Feb 9, 2009

Slumdog, Briefly

So much for writing more this year. It is what it is. The hoopla and excitement surrounding Slumdog Millionaire's Oscar hope has made conversations about the film more interesting, and more frustrating. I have held that it's just a film, and it's average: there are some fun moments, but what's the big deal about this film, particularly in the midst of such a good year in just American and British film?

I think one of my issues is that there is hardly any artistic rhyme or reason to the non-American or British films that make it to the regular film categories in the Oscars. Frankly, the Oscars are a marketing tool to get more people to buy the DVD (or for smaller films, to see them in wider release once the nominations come out). That's all this is about: it's a scheme by the producers and distributors. The choice of "Lagaan" as the first Indian directed movie to make the big leagues for best picture was smart: this is all about the distribution rights, not who makes the film (i.e. it's somewhat irrelevant (and not on other levels) that Danny Boyle is the director of "Slumdog"). It's all about the money, and this blatant exploitation just to get the dollars really bitters me to the whole possibility of cinema to be transformative. It's like "Crash" all over again.

I think my issues stem from the fact that the film opens up a number of social issues: poverty, the abuse of orphaned children, prostitution, corruption, Hindu-Muslim violence, but it uses most of these things as a backdrop to a love story. It's the typical Bollywood set-up, really (think "Dil Se" or any million other films). And it's not that they raise these issues, but that the movie kind of glosses over them. It's just another hook to hang the "feel good" sentiment on: commodifying people, hardship, and things that are not so easily resolved in real life. People argue "it's just a film!" but I guess I don't feel like we can just absolve the film and its creators of responsibility when it feels like they are using these elements to show how it's somehow different from the thousand other films made in India and around the world. If the film is to be an escape, so be it: but then make the love story more believable, and stop using people's suffering as your prop: then I won't care so much. But the reason this film shot up is because it kind of absolves middle class/rich, and/or white people of their guilt for fostering some of the problems that the film uses as backdrop. When you have "Milk" and "Che" out this year, what is "Slumdog" but proof that this system is nothing but jacked up.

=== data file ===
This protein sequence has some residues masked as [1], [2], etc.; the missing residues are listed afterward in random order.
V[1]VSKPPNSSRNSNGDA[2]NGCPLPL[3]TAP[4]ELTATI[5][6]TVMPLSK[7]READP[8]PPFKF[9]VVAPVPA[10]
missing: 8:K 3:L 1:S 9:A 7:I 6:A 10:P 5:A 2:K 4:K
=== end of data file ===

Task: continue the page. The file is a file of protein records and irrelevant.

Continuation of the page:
I guess it's like when people get upset about progressive political messages getting into mainstream radio. "Keep it separated!" they yell (and really, how much of it gets through anymore?). It's not a selling point nowadays to be socially conscious and/or radical in our mass culture of escapism, but if it were, maybe those songs would be on the radio more (ala 60s?).


Anonymous said...

The thing is, I honestly really liked this movie way more than that "Crash" bullshit. However, I totally see your point, man. And the movie cleaned up at the Oscars last night which just reeked of Academy exoticism/fetishism.


Rage said...

Yeah - it's difficult. I feel like they've so white-washed such a significant cultural element from India: cinema that folks all over eastern countries like Russia and the Central Asian states recognize. Mainstream Indian cinema is not my cup of tea, but it's definitely cultural output that has its own quirky originality, but this film is skimming from that to get its own accolades: kind of like Madonna yelling Om Shanti over a house beat on one of her albums. I don't mind folks taking elements and making them their own (George Harrison) but I can't stand this: seems very opportunistic. And if the film was so great, why didn't any of the actors get nominations?

giles said...

i still haven't seen this film, but there are so many criticisms from every direction, that i honestly don't know if i can ever watch it and not have those things echoing in my ears the whole time.

i feel you tho about the way it brings up serious issues as simple backdrop to a love story - i would guess like the way miss saigon uses war as just another detail in a story about love - the only thing that matters. gag

but at the same time, if white people want to love this movie so much, it would be nice if they wouldn't simply attribute it to danny boyle's genius and actually realize that there were brown people involved.

Rage said...

Giles - yeah, exactly. I mean Trainspotting was awesome. Just because you slept on that, doesn't mean the man should get all the accolades for this film with the brown folk being treated like props.